- The Washington Times - Tuesday, March 22, 2005

The more that is disclosed about the U.N.’s Oil-for-Food “humanitarian” efforts the more it seems the United Nations has nothing to do with “humanity” and everything to do with money.

At a hearing before a congressional oversight committee I chair, Rehan Mullick, an employee of the Oil-for-Food program, detailed blatant and visible corruption in the program. Mr. Mullick had the audacity to bring his findings to the attention of his supervisors and even the U.N. leadership in New York. He was promptly demoted and eventually let go. This justifies more than a little skepticism about the U.N. leadership’s claim that it is open and ready for reform.

Mr. Mullick’s testimony is consistent with other reports emerging about the organizational culture at the United Nations. Since the interim Volcker report was issued, it’s clear that the oil-for-food program was not operated properly and may have been the source of outright corruption.

During his tenure in Iraq, Mr. Mullick noticed and tried to expose inconsistencies and shortcomings in the program. He discovered that the humanitarian goods distribution list, provided by Saddam Hussein’s regime, did not reconcile with the lists coming off the ships. Twenty-two percent of the humanitarian supplies were missing. Well, not exactly missing, since much of the inventory could be seen in public view — in fact it was hard to miss. Mr. Mullick described seeing pickup trucks, intended for the humanitarian program, being driven off by members of Saddam’s regime. The gap of undelivered goods equates to about $1 billion a year for over five years: $1 billion a year that went right into the pockets of Saddam and his cohorts while thousands of Iraq’s own children starved to death.

For years, however, America was vilified for demanding economic sanctions and blamed for the suffering of Iraqi children. It’s clear from Mr. Mullick’s testimony that it was Saddam who was holding back food and sustenance from his own people. Even when the program’s oversight committee questioned program faults, the questions were pushed off by administrators and eventually dropped. Mr. Mullick found that the United Nations did not report abuses of the program because it feared more economic sanctions from America and Britain that would come at the cost of the Iraqi people.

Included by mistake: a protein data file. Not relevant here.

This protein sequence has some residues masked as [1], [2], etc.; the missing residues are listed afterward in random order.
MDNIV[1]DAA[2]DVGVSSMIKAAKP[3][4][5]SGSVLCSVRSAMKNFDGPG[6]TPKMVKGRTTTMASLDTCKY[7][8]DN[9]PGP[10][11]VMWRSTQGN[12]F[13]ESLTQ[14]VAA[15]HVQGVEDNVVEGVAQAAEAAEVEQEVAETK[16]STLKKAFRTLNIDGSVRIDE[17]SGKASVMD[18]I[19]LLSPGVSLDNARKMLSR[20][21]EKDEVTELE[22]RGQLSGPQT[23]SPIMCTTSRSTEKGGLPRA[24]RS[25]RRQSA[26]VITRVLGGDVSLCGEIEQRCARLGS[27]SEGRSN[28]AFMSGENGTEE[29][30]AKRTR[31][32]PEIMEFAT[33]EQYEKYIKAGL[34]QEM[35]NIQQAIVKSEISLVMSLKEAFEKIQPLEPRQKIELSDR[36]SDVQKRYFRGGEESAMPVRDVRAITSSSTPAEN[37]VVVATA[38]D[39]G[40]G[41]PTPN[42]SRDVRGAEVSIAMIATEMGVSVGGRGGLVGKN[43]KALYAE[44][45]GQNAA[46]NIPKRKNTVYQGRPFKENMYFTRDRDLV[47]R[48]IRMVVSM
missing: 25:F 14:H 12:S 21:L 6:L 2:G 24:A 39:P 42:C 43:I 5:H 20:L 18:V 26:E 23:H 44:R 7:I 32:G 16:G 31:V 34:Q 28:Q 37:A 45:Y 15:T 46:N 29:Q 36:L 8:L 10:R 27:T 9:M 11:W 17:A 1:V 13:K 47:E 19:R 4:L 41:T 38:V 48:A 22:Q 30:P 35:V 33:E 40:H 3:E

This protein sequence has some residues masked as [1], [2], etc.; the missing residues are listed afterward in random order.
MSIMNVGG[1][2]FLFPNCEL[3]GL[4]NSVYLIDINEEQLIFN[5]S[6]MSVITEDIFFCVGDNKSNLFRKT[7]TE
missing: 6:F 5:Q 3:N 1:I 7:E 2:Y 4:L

The question is what human costs came from the United Nations’ inability to police and reform itself? How many people suffered because of the U.N.’s fear of repercussions? How did Saddam use and manipulate the program to further his regime and terrorize his people? At least these questions point to possible noble intentions of United Nations employees, whereas much of the investigation has led to the conclusion there is very little nobility left at the United Nations.

The most disturbing part of Mr. Mullick’s story is that all levels of the United Nations, from his immediate supervisors to the very top of the organization in New York, refused to hear him. He presented them evidence of mismanagement and fraud and they turned him away. The evidence he presented was not abstract: Humanitarian goods were missing and he had the proof. Unfortunately, this fell on deaf ears at the United Nations. The very people charged with the care of humanity coldly turned a blind eye to the suffering of millions. At every level Mr. Mullick was hushed and his accusations swept under the rug.

Why did the United Nations ignore Mr. Mullick’s discoveries? Was there a coordinated effort to bury his findings? If so, why? These are questions that have been added to a long list of questions that have yet to be answered by the United Nations. Unfortunately, the promise of “We’ll do better in the future” doesn’t cut it anymore.

In America, we realize whistleblowers help cleanse the system and correct faults. They humble giants and reform policies. We’ve seen it here with Enron, Arthur Anderson and WorldCom. When an individual comes forward with information that has the potential to right a wrong, we listen and we protect them. For too long the United Nations has considered itself above reproach, and Mr. Mullick, until now, has received no such commendation for his bravery. In fact, the only thing he was shown was the door.

The United Nations has a long road ahead of it in order to restore its credibility. When brave men like Mr. Mullick come forward, they must be embraced, not rejected; heard, not ignored; lauded, not condemned. As this investigation moves forward and we continue to examine the United Nations, not for what it purports itself to be but what it actually is, we must work to prevent these mistakes from happening again and repair the damage that has already been done. The United Nations must demand a higher level of integrity or risk falling into irrelevancy.

Rep. Dana Rohrabacher, California Republican, is chairman of the Subcommittee on Oversight and Investigations.

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